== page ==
Overseas call centre scams have been a massive problem in the UK for a number of years, and it’s still ongoing, with an average of 21 million scam calls per month in the UK – that’s 8 per second.
BBC’s ‘Panorama – Spying on the Scammers’ last night showed a huge amount of insight into one call centre in India which focuses solely on scamming victims in the UK, Australia and the USA.
The scams they’re committing are sometimes known as ‘impersonation fraud’ (where a scammer pretends to be someone they’re not) and it is one of the UK’s most common scams. Between April 2018 and April 2019, 23,500 complaints of this type of fraud were made to the City of London Police’s National Fraud Intelligence Bureau.
Financial losses to impersonation fraud are in excess of £9m per year, but it is believed by the Bureau that up to 60% of cases re never reported.
Has the UK trained scammers to commit fraud against us?
Since 1998, major UK companies have been outsourcing to foreign-based call centres to handle their customer service processes. Many banks, utility companies, communication providers and financial services have moved their call centres abroad, predominantly to India, in an effort to save money on more expensive UK premises and staff wages.
Where call centre scams mainly started with a few rogue employees working in genuine call centres making some extra money on the side by stealing customers’ data from their workplace, there are numerous of call centres in India where their entire business is cold-calling and scamming people.
By working in large genuine call centres in the first place, these people have gained the experience required to enable them to effectively plan and carry out scams. Some centres even employ ‘Culture Trainers’ who teach workers how to sound British by teaching them conversational skills, popular culture, British colloquialisms and how to neutralise their accents.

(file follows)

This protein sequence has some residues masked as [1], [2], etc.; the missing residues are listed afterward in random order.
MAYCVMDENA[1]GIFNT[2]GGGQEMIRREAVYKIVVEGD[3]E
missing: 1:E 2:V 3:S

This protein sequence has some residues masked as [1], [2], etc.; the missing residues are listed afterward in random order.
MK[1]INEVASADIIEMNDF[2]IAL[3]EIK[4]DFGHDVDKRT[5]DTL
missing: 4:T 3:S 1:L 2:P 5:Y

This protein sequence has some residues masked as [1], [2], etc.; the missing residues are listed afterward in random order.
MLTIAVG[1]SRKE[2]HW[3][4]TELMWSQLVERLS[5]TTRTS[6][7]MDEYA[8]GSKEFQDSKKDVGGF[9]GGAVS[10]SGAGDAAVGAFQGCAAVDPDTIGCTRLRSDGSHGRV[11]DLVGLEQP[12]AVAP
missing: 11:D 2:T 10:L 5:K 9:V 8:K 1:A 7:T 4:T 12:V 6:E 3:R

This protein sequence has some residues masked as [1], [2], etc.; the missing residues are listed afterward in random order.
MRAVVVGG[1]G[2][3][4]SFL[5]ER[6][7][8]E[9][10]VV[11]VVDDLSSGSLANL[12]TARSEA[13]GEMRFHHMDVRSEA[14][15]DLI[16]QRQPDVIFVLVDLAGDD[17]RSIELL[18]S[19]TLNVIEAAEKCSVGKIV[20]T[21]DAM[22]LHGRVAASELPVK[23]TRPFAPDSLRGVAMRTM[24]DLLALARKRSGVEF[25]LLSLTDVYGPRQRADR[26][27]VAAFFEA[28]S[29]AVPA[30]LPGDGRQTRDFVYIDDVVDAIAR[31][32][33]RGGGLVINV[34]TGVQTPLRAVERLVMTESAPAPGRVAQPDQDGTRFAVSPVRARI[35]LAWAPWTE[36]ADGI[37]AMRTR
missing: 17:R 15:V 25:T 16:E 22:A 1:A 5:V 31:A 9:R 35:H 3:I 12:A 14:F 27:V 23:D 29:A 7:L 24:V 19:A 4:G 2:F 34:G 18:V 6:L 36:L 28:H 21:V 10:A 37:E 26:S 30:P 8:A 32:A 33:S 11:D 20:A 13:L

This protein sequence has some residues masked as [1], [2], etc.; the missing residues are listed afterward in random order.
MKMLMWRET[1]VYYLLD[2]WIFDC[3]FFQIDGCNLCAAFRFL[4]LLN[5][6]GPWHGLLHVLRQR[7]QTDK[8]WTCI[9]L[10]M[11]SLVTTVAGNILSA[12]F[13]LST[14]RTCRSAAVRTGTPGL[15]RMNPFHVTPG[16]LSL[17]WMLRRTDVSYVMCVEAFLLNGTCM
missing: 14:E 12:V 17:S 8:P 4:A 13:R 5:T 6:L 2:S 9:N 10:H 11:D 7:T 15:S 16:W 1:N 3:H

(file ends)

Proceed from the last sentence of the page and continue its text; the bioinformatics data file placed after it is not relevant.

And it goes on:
Companies moving call centres back to the UK – so what will the workers do now?
Due to the lack of data security offered by foreign call centres, which has led to massive data breaches and fines in the past, some major UK companies have, or are planning to, move all operations back to the UK. For example, banking giant Santander moved all of their call centres back to the UK in 2011, with insurance company Aviva choosing to do the same. In 2003, BT outsourced their call centre operations to India, Bangladesh and the Philippines but have now pledged to have all operations moved back to the UK by 2020.
With several large companies pulling operations away from foreign countries and call centres closing down, this means that many workers will be left with no income but will still have the communication skills they have learnt. With unemployment doubling in India in the last few years and the resulting competition for jobs being so high, it’s no wonder that a lot of workers turn to gangs of scammers when so much money can be earned by those with the right skills.
These gangs are almost impossible for UK police to trace, the scammers can change their phone numbers and IP addresses to make it appear as if they are in an entirely different country. So, unlike in the UK, there are few consequences of committing these crimes so there is no real deterrent to prevent them from happening.